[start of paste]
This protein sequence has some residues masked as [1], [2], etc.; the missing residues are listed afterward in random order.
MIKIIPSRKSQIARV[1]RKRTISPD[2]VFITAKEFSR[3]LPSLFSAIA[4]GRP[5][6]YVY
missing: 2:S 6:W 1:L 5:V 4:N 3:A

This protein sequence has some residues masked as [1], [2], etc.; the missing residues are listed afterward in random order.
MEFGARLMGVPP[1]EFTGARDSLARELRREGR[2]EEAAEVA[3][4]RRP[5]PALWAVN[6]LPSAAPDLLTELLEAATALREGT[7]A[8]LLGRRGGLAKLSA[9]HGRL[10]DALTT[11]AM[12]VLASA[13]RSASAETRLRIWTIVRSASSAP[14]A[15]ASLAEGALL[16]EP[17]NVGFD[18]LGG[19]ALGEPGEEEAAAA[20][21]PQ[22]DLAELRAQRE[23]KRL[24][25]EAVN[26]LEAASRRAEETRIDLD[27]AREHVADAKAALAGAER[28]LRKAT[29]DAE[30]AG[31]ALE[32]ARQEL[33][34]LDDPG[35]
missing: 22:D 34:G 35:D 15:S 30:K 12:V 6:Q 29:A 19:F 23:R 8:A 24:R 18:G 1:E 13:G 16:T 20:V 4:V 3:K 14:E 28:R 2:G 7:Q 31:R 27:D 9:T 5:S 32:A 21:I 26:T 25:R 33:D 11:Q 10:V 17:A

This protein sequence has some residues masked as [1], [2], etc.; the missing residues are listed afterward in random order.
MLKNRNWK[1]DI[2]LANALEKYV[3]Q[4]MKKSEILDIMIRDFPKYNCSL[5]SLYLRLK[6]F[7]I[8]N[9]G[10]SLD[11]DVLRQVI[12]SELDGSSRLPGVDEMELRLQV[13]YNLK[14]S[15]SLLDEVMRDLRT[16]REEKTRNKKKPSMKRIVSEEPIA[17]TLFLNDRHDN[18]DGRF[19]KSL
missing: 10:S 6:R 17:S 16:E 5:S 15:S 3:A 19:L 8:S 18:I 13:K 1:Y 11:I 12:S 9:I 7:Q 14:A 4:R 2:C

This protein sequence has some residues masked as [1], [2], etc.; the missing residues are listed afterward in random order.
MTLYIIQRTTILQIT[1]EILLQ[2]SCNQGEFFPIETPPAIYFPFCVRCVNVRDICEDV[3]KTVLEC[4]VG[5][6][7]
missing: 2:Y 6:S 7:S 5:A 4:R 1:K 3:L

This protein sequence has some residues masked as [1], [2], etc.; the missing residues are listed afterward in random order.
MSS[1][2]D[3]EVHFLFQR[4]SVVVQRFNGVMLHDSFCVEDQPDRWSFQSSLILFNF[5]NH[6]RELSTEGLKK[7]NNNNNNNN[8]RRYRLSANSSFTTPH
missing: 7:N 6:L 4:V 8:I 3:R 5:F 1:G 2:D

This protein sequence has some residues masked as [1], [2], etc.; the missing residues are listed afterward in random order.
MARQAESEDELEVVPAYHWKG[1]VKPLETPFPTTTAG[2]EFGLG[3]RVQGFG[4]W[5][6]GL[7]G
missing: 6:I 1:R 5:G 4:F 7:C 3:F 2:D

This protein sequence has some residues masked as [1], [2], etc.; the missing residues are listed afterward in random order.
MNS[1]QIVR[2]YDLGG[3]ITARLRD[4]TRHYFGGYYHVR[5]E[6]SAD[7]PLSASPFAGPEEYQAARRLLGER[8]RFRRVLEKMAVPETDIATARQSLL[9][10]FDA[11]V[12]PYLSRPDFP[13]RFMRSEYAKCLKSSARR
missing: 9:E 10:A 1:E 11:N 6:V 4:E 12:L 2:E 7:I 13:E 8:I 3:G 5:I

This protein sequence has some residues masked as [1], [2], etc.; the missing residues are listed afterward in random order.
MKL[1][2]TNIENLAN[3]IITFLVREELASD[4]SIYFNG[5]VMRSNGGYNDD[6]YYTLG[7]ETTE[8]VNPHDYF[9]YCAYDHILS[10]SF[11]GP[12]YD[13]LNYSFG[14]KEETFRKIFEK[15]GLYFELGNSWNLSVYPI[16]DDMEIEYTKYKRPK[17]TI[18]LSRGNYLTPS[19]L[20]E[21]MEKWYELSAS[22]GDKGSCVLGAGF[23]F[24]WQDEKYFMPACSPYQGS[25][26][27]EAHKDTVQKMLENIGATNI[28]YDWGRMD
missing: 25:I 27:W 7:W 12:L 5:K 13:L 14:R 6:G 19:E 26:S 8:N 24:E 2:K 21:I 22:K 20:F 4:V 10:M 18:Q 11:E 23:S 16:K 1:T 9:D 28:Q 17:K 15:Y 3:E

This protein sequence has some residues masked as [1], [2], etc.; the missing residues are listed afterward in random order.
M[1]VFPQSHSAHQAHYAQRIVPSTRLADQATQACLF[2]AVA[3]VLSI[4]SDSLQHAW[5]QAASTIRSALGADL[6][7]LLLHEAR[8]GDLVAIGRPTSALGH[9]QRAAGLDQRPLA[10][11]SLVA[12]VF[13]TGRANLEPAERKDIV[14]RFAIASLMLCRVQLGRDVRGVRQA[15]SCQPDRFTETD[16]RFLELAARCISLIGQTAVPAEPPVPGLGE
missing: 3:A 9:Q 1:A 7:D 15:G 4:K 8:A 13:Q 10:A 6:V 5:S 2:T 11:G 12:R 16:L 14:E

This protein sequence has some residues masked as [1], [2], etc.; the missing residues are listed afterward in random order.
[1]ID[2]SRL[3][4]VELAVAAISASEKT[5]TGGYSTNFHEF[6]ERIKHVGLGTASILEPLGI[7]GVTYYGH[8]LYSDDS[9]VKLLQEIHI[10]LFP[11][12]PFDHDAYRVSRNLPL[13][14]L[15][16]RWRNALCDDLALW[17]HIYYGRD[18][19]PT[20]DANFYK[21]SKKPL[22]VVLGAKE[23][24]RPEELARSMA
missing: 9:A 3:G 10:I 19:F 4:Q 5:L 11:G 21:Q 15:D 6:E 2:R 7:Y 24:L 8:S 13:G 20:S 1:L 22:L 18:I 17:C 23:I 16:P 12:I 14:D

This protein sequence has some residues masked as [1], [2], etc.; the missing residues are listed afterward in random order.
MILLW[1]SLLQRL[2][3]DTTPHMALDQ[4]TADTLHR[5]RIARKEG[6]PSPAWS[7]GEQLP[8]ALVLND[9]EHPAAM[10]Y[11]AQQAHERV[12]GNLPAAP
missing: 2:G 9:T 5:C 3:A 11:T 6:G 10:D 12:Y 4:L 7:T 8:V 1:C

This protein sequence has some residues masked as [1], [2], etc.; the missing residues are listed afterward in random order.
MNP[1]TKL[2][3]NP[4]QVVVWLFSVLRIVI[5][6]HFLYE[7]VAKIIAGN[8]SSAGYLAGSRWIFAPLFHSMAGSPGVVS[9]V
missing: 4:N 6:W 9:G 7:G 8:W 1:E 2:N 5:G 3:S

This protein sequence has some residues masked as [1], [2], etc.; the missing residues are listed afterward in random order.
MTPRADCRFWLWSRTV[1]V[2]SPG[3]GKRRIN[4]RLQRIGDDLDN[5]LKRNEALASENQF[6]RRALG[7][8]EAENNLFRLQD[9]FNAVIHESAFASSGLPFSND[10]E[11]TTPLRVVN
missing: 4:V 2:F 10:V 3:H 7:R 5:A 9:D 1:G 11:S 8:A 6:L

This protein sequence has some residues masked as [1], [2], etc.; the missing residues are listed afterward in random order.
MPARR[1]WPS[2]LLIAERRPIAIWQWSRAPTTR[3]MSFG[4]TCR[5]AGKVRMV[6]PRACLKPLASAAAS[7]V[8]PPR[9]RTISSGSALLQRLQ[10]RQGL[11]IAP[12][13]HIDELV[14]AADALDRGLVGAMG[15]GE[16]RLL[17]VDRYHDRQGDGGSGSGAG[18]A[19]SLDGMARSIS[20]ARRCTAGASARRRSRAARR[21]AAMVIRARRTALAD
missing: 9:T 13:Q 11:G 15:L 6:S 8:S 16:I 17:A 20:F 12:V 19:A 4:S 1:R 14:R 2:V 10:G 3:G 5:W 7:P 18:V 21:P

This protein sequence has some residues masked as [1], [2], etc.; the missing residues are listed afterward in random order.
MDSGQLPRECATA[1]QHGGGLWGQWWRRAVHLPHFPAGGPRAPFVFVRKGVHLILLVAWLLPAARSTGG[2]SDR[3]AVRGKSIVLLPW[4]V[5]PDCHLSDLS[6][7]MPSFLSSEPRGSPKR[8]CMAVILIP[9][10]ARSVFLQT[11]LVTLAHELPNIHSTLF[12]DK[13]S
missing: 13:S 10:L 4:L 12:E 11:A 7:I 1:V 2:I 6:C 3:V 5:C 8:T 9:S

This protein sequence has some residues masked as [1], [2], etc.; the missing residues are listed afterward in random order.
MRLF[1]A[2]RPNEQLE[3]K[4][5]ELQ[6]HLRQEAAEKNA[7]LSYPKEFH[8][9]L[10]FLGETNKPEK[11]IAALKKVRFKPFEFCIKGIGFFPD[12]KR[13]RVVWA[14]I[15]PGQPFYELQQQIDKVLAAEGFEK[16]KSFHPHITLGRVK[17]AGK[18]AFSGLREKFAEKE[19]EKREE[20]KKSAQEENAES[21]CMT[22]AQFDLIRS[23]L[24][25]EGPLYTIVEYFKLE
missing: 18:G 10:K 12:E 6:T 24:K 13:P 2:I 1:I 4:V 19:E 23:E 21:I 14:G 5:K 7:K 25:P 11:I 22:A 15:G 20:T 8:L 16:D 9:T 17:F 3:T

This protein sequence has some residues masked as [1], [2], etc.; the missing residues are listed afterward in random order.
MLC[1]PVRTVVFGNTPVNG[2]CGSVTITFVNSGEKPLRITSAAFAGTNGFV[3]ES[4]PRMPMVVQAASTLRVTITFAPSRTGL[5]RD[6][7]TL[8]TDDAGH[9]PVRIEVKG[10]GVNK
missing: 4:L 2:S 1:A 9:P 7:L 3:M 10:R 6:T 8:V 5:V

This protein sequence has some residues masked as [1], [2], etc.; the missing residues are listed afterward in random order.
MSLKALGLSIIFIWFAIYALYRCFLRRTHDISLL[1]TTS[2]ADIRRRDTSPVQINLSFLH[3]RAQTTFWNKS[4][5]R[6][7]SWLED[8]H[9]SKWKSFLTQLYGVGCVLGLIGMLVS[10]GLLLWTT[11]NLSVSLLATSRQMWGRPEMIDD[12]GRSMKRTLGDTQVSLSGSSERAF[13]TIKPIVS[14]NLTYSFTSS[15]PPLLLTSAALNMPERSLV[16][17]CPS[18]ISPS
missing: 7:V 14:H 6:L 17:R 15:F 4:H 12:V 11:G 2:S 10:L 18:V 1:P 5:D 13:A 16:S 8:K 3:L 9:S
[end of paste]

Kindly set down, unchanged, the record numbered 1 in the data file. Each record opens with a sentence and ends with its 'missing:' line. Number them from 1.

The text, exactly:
This protein sequence has some residues masked as [1], [2], etc.; the missing residues are listed afterward in random order.
MIKIIPSRKSQIARV[1]RKRTISPD[2]VFITAKEFSR[3]LPSLFSAIA[4]GRP[5][6]YVY
missing: 2:S 6:W 1:L 5:V 4:N 3:A